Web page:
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Inventors of Smallest Lavalier Mic Honored with Technical Achievement Award

FOH Staff • News • February 9, 2021

Omer T. Inan and Chris Countryman

LOS ANGELES – The Academy of Motion Picture Arts and Sciences has given a Technical Achievement Award to Chris Countryman and Omer T. Inan for the engineering of the subminiature high-performance Countryman Associates lavalier microphones. Inan, former chief engineer of Countryman Associates, is current associate professor in the School of Electrical and Computer Engineering at the Georgia Institute of Technology.

More details from Georgia Tech (www.gatech.edu):

The Academy of Motion Picture Arts and Sciences has given a Technical Achievement Award to Chris Countryman and Omer T. Inan for the engineering of the subminiature high-performance Countryman Associates lavalier microphones. The Academy’s Board of Governors announced the recipients for this year’s Scientific and Technical Awards on February 2, 2021. The Scientific and Technical Awards will be presented at a virtual event on February 13, 2021. The overall Oscars ceremony will be broadcast live on ABC on April 25, 2021.

Chris Countryman, president of Countryman Associates, and Omer T. Inan, former chief engineer of Countryman Associates and current associate professor in the School of Electrical and Computer Engineering at the Georgia Institute of Technology, engineered a suite of lavalier microphones that lead the industry due to their high performance, rugged construction, and small size. The B3, B6, and B2D Countryman lavalier microphones are used in a variety of entertainment settings including live theater, concerts, television, and motion pictures.

The series includes both directional and omnidirectional lavalier microphone offerings, which allow for versatility depending on the visual and audio needs of a scene or situation. Each product in the series is designed to be easily hidden, extremely durable, and able to provide full frequency sound pickup without compromising the visual aesthetics of a scene. The B6 and B2D microphones are also the smallest in the world, measuring the diameter of a No. 2 pencil lead.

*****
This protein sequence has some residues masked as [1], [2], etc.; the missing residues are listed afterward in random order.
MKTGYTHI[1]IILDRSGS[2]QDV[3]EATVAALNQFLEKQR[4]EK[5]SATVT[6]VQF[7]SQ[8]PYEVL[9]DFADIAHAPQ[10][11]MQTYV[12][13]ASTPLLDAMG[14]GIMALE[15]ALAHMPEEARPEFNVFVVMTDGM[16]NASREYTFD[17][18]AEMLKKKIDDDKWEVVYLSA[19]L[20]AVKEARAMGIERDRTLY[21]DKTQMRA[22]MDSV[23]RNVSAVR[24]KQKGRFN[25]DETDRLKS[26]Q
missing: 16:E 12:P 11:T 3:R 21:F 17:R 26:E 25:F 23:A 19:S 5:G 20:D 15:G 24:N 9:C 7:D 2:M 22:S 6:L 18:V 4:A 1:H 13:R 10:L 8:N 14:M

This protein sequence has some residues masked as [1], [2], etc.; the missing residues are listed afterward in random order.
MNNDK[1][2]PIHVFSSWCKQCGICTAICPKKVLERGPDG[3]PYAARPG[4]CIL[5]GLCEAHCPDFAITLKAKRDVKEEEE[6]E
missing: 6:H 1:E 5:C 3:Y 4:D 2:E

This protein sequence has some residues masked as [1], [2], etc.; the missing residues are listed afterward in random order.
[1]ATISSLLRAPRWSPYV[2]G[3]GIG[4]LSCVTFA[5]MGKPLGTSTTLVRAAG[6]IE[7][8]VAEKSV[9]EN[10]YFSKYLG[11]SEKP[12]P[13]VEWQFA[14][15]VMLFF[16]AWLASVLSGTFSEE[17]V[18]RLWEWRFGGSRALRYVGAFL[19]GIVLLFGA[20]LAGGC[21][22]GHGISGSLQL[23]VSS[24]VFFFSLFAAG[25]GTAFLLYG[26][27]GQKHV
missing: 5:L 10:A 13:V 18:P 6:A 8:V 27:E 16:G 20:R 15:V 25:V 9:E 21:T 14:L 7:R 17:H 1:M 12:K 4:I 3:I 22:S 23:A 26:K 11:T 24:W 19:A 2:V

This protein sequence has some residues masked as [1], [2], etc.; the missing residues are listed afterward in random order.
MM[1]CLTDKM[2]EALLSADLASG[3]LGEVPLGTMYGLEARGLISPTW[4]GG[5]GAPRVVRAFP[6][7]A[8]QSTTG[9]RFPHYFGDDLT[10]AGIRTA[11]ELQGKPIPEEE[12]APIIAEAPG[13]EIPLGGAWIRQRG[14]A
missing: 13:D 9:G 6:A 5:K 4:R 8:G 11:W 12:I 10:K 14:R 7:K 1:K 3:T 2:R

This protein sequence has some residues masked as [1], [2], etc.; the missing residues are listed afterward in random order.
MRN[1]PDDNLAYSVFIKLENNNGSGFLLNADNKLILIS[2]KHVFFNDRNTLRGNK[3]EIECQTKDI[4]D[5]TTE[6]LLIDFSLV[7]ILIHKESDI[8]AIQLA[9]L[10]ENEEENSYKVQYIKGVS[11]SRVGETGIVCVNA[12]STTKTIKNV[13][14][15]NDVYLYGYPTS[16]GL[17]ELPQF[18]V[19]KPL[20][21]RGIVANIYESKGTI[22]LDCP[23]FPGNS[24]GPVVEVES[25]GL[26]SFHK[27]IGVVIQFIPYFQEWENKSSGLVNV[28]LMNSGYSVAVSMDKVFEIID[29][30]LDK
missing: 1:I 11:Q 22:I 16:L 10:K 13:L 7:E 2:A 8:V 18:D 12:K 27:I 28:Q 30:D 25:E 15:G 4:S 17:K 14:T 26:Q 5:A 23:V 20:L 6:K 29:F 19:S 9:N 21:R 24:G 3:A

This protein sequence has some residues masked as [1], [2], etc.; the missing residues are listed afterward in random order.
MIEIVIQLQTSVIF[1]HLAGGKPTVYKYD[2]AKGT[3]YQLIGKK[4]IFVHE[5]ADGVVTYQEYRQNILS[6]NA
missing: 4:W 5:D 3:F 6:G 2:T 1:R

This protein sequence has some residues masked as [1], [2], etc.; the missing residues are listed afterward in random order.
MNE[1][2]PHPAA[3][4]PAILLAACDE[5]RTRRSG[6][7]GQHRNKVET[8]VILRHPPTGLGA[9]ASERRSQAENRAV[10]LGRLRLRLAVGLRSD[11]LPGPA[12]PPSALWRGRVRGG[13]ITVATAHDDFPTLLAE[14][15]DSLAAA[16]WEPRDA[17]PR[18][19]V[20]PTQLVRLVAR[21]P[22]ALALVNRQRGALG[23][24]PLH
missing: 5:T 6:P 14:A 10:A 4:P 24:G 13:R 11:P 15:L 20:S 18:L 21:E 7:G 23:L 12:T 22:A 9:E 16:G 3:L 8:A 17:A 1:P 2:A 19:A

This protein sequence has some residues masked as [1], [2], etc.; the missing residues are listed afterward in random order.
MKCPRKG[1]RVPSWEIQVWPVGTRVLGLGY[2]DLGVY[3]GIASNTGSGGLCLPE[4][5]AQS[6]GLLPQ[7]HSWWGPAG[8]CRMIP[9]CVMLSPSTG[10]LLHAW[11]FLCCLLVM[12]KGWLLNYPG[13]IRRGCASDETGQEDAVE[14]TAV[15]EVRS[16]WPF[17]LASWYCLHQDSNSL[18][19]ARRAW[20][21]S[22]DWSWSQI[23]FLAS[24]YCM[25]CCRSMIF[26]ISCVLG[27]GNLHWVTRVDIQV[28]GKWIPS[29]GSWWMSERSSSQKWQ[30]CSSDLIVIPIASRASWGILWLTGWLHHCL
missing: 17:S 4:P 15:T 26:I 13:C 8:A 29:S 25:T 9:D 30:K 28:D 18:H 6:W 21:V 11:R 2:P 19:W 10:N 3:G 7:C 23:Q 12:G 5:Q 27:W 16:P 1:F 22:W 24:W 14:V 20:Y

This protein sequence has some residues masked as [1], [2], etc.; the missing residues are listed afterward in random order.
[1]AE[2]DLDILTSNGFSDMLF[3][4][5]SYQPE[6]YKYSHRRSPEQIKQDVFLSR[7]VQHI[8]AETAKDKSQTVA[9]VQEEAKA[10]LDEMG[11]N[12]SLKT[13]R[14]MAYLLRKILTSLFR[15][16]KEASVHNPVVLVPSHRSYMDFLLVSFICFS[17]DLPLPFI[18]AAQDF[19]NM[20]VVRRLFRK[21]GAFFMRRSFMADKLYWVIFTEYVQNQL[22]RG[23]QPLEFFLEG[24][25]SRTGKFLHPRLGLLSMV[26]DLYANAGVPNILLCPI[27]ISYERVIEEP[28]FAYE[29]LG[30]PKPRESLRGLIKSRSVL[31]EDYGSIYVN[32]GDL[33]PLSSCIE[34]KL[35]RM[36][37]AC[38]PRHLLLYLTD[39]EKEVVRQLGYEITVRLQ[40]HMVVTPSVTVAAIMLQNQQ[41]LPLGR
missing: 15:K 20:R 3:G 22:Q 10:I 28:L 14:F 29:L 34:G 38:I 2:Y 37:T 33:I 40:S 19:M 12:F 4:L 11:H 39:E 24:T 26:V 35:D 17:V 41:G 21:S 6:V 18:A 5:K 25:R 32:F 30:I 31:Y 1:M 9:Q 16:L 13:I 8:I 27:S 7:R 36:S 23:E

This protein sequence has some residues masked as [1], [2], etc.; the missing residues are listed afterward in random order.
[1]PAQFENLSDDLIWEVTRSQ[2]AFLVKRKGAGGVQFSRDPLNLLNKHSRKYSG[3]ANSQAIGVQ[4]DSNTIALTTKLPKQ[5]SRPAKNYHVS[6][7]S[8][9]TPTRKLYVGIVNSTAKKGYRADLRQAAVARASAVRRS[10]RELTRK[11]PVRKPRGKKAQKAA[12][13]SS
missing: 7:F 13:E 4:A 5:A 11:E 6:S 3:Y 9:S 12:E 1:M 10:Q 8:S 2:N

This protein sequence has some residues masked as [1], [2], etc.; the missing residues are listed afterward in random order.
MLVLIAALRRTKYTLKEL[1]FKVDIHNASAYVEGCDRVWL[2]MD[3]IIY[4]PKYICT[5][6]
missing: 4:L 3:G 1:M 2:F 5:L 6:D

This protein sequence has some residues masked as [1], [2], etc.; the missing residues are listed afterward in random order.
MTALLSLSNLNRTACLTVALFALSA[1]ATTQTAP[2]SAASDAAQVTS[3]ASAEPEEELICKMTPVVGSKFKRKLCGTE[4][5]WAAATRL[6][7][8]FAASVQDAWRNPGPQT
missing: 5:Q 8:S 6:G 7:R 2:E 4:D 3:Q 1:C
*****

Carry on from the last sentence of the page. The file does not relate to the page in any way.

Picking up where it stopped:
Below is the official text from The Academy of Motion Picture Arts and Sciences, which outlines the Award.

To Chris Countryman and Omer T. Inan for their engineering of the subminiature high-performance Countryman Associates lavalier microphones. Originated by company founder Carl Countryman (1946—2006), these meticulously crafted subminiature microphones are easily concealed. Their spectral response-shaping filters, cable mounting and capsule design contribute to their wide adoption by motion picture production sound mixers.

“We are deeply honored to accept this award for our subminiature lavalier microphones. This work has been a passion for me and my family going back decades now. It is humbling to think that the work we do means so much to the expert crafters and storytellers in the film industry. The innovation you see today with Countryman Associates was established over 40 years ago by my father Carl Countryman. I wish he was here to see how far we have come. I know he would be proud,” said Chris Countryman.

About Countryman Associates

For more than 40 years, Countryman has focused on developing microphones and accessories that deliver maximum gain before feedback, with the highest possible rejection of wind, vibration, interference, and other unwanted sounds. The result is warm, clear vocals in speaking and singing applications, delivering natural audio reinforcement that requires almost no attention from the sound engineer or the performer. For additional information about Countryman Associates, visit the company online at www.countryman.com.

About the School of Electrical and Computer Engineering

The School of Electrical and Computer Engineering (ECE) is one of eight schools and departments in the College of Engineering at the Georgia Institute of Technology. All ECE undergraduate and graduate programs are in the top 10 of the most recent college rankings by U.S. News & World Report. Almost 2,400 students are enrolled in the School’s graduate and undergraduate programs, and in the last academic year, 872 degrees were awarded.

Over 100 ECE faculty members are involved in 11 areas of research, education, and commercialization — bioengineering, computer systems and software, digital signal processing, electric power, electromagnetics, electronic design and applications, microsystems, optics and photonics, systems and controls, telecommunications, and VLSI systems and digital design.

About the Georgia Institute of Technology

The Georgia Institute of Technology is one of the world’s premier research universities. Ranked eighth among U.S. News & World Report’s top public universities, the Institute enrolls almost 39,800 students within its six colleges. Georgia Tech is the nation’s leading producer of engineers, as well as a leading producer of female and minority engineering Ph.D. graduates. In FY 20, Georgia Tech received $1.04 billion in sponsored research and development expenditures and acquired $1.06 billion in total sponsored projects funding. Visit www.gatech.edu for more information.

 

 

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